Eating Smart When Dining Out
February 04, 2013
By Dr. Mercola
Do you regard eating out as a bit of a respite from your daily life? A time to let someone else do the cooking, and perhaps treat yourself to something more indulgent that you don’t normally eat?
Restaurant chains are on to this sentiment, and they’ve responded by offering customers increasingly decadent dishes that are simply not good for your health. I’m talking about:
- A milk shake that has a slice of apple pie blended in (Johnny Rockets)
- Country fried steak served with pancakes, potatoes, gravy and syrup (nearly a days’ worth of calories in one meal, thanks to IHOP)
- A massive portion of macaroni and cheese that has two days’ worth of sodium (Uno Chicago Grill)
- A slice of chocolate cake that weighs nearly one pound and contains 26 teaspoons of added sugar (Maggiano’s Little Italy)1… and the list goes on and on
Media reports often focus on the calorie content of such massive meals, along with the saturated fat and sodium. Clearly, overeating to this extent can easily pack on the pounds, especially if your eating out is not just a “treat” but more of a daily routine … But there’s more to these meals than simply extra calories, fat and salt …
Do You Know Where Most Restaurant Food Comes From?
Eating the food at nearly every fast food chain (except maybe Chipotle and a few other restaurants committed to sustainable, organic suppliers) and even most sit-down restaurants means you are likely consuming feedlot animal meat – flesh that comes from animals raised in crowded unsanitary conditions, fed massive doses of antibiotics and unnatural "frankenfeed" full of genetically modified (GM) crops and some other truly disturbing ingredients.
This is just the tip of the iceberg when it comes to all the decidedly unhealthy practices that go on at a CAFO (Concentrated Animal Feeding Operation).
The problem begins at the massive CAFOs where the beef, chicken or pigs are fed genetically modified corn and soybeans and excessive grains in general (which are not the natural diet of these animals), along with the following almost unbelievable feed ingredients:
- Plastics -- for the many animals whose digestive systems need roughage to pass food through them, the CAFOs now use plastic pellets.
- Meat from members of the same species -- CAFOs turn farm animals into cannibals. Scientific research has linked this practice to the spread of both mad cow disease and avian bird flu.
- Manure and animal feces -- this can include cattle manure, swine waste, and poultry waste. It also includes wood, sand, rocks, dirt, sawdust and other non-food substances.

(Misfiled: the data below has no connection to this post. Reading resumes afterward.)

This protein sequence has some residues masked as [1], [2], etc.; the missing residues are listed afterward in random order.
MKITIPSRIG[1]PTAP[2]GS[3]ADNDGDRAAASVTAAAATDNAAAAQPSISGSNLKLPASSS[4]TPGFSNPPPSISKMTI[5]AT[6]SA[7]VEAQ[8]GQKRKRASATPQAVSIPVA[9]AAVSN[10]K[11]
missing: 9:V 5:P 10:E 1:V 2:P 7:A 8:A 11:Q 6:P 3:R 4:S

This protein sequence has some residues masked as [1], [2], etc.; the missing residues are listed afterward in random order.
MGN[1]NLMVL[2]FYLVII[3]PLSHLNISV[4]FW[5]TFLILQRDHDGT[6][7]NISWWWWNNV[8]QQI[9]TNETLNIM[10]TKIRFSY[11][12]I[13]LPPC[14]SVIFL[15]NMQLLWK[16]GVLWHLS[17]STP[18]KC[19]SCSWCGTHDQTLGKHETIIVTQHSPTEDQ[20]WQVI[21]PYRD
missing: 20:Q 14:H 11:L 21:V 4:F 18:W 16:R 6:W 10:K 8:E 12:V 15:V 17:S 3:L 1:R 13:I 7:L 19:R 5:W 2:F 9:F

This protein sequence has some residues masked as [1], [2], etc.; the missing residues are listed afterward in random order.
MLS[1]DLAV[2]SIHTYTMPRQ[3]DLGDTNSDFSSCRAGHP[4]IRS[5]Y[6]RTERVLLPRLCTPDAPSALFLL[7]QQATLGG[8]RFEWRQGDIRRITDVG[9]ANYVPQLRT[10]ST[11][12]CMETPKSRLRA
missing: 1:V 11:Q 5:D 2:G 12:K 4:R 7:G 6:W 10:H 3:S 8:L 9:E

- Roxarsone -- more commonly known as arsenic, which until recently was put into chicken and pig feed to control intestinal parasites that might cause them to eat less and grow slower. Chicken litter (containing the arsenic that passes through the birds) is also collected from chicken CAFOs and fed to feedlot cattle, for some apparent reason that defies common sense.
- Animal byproducts -- categorized as "animal protein products," this includes rendered feathers, hair, skin, hooves, blood, internal organs, intestines, beaks and bones, dead horses, euthanized cats and dogs, and road kill.
Chemical-Laden Food is the Norm, Not the Exception
A burger or a chicken sandwich from a fast-food restaurant is not equal, nutritionally, to the equivalent you would make at home … nearly always the fast-food version will contain a staggering variety of additives, flavoring, coloring, and other chemicals that give it that “fast-food” flavor …For instance, only about half of a Chicken McNugget is actual chicken. The rest is a mix of corn-derived fillers and additives (most likely genetically modified), along with a slew of synthetic chemicals, including:
- Dimethyl polysiloxane, a type of silicone with anti-foaming properties used in cosmetics and a variety of other goods like Silly Putty
- Tertiary butylhydroquinone (TBHQ), a petroleum-based product with antioxidant properties
You probably expect this from McDonald’s, but toxic unknowns like high-fructose corn syrup, preservatives and MSG can lurk in food from even the finest of restaurants. Many restaurants actually buy processed frozen foods that are simply heated or cooked in the microwave, and then passed off as "home cooked." This is something you'd expect from a cafeteria or fast-food joint, but it occurs even at five-star eateries.